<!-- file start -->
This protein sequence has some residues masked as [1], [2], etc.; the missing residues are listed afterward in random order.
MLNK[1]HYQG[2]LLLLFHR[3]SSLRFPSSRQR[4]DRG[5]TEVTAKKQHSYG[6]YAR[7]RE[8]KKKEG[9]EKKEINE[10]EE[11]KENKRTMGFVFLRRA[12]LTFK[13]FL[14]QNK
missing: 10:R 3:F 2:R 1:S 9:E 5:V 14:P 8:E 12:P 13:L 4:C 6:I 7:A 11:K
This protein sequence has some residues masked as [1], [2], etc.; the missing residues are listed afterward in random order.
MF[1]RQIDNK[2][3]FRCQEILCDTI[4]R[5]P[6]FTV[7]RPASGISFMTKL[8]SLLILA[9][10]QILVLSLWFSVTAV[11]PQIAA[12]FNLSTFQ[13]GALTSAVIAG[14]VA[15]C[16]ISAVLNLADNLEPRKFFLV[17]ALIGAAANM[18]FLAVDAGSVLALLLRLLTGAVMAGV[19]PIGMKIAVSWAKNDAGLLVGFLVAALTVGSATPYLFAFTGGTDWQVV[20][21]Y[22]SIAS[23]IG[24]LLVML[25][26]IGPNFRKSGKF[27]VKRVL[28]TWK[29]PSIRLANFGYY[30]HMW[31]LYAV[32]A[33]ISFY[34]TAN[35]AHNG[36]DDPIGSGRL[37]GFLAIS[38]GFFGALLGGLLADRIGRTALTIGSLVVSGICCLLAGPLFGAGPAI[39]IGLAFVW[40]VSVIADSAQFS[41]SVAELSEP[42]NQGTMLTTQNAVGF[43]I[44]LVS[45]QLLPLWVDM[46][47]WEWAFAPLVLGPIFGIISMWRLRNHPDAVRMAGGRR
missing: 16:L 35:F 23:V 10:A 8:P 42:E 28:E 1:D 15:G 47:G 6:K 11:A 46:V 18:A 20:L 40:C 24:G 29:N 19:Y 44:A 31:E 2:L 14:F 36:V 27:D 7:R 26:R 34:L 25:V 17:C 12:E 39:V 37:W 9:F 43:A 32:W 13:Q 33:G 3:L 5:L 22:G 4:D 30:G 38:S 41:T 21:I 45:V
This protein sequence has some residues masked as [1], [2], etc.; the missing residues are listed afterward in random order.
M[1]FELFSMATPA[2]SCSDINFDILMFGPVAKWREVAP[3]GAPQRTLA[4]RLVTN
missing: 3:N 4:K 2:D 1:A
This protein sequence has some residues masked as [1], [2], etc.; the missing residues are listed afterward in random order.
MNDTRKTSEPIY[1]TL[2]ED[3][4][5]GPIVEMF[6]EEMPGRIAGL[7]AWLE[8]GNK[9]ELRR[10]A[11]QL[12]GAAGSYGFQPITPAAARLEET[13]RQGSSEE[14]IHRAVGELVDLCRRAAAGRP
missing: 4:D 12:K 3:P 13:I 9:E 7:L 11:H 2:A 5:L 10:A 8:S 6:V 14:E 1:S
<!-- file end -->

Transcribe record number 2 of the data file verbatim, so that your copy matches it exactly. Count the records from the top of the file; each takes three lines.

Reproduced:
This protein sequence has some residues masked as [1], [2], etc.; the missing residues are listed afterward in random order.
MF[1]RQIDNK[2][3]FRCQEILCDTI[4]R[5]P[6]FTV[7]RPASGISFMTKL[8]SLLILA[9][10]QILVLSLWFSVTAV[11]PQIAA[12]FNLSTFQ[13]GALTSAVIAG[14]VA[15]C[16]ISAVLNLADNLEPRKFFLV[17]ALIGAAANM[18]FLAVDAGSVLALLLRLLTGAVMAGV[19]PIGMKIAVSWAKNDAGLLVGFLVAALTVGSATPYLFAFTGGTDWQVV[20][21]Y[22]SIAS[23]IG[24]LLVML[25][26]IGPNFRKSGKF[27]VKRVL[28]TWK[29]PSIRLANFGYY[30]HMW[31]LYAV[32]A[33]ISFY[34]TAN[35]AHNG[36]DDPIGSGRL[37]GFLAIS[38]GFFGALLGGLLADRIGRTALTIGSLVVSGICCLLAGPLFGAGPAI[39]IGLAFVW[40]VSVIADSAQFS[41]SVAELSEP[42]NQGTMLTTQNAVGF[43]I[44]LVS[45]QLLPLWVDM[46][47]WEWAFAPLVLGPIFGIISMWRLRNHPDAVRMAGGRR
missing: 16:L 35:F 23:V 10:A 8:P 42:E 28:E 1:D 15:G 47:G 6:K 11:A 46:V 18:A 20:L 40:C 24:G 29:N 19:Y 44:A 31:E 2:L 14:F 36:V 27:D 7:R 26:R 34:L 25:V 17:C 12:E 39:V 37:W 9:F 43:A 32:W 13:Q 33:G 3:L 5:L 22:G 4:D 30:G 38:S 41:T 21:I 45:V